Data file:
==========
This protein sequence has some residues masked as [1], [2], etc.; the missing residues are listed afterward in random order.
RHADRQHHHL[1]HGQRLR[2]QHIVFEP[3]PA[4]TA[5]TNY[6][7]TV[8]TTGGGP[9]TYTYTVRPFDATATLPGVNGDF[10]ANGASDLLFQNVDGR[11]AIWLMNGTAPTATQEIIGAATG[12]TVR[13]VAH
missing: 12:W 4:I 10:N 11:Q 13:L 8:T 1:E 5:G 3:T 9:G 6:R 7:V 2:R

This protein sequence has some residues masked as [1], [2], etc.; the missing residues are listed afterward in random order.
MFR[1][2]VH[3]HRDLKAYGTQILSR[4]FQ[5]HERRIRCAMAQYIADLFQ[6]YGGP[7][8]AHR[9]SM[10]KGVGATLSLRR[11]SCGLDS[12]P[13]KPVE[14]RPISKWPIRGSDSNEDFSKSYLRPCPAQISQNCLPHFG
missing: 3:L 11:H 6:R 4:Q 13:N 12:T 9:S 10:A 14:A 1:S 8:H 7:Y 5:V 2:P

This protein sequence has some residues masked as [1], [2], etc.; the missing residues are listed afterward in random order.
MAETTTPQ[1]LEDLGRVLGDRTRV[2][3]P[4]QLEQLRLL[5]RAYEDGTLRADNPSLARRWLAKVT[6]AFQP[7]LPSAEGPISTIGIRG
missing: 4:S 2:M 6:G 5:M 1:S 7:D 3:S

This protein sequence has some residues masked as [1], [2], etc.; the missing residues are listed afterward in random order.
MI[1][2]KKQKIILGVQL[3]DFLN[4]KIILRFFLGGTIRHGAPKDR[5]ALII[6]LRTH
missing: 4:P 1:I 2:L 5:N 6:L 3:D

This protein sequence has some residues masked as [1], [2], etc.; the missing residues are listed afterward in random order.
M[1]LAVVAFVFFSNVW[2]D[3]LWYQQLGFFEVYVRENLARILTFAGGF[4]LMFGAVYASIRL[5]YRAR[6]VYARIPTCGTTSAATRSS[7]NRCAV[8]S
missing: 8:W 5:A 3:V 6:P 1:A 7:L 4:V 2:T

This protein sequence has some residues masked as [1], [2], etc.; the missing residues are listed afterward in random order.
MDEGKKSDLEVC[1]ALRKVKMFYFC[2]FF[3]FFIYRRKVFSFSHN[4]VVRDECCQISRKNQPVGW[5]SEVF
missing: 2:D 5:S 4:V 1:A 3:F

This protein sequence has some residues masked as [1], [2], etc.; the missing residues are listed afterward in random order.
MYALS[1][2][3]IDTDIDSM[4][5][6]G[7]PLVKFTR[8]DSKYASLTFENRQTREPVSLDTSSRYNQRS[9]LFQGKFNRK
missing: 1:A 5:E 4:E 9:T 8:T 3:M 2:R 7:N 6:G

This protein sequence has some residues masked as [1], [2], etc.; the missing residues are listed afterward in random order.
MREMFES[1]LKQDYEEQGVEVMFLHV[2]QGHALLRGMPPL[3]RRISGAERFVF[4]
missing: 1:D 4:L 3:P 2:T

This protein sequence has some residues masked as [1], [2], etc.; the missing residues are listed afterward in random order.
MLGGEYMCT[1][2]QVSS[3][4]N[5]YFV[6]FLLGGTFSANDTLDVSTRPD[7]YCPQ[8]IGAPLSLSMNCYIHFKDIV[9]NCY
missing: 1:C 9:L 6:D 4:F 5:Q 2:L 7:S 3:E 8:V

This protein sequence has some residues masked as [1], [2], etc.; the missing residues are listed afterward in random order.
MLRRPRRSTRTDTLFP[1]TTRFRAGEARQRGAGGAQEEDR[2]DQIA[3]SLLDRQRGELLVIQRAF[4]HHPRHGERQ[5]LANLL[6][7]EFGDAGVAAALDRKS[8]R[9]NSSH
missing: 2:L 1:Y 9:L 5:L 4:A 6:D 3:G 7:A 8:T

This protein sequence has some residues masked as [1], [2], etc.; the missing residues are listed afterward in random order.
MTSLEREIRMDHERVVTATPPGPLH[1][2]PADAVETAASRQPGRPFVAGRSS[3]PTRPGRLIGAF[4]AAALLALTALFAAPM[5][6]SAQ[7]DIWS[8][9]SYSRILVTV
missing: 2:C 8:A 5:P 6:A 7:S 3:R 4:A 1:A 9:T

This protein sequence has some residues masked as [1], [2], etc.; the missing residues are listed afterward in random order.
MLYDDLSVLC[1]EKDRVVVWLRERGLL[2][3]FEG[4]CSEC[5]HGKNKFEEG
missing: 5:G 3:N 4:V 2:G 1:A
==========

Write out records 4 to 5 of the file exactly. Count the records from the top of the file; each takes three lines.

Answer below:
This protein sequence has some residues masked as [1], [2], etc.; the missing residues are listed afterward in random order.
MI[1][2]KKQKIILGVQL[3]DFLN[4]KIILRFFLGGTIRHGAPKDR[5]ALII[6]LRTH
missing: 4:P 1:I 2:L 5:N 6:L 3:D

This protein sequence has some residues masked as [1], [2], etc.; the missing residues are listed afterward in random order.
M[1]LAVVAFVFFSNVW[2]D[3]LWYQQLGFFEVYVRENLARILTFAGGF[4]LMFGAVYASIRL[5]YRAR[6]VYARIPTCGTTSAATRSS[7]NRCAV[8]S
missing: 8:W 5:A 3:V 6:P 1:A 7:L 4:V 2:T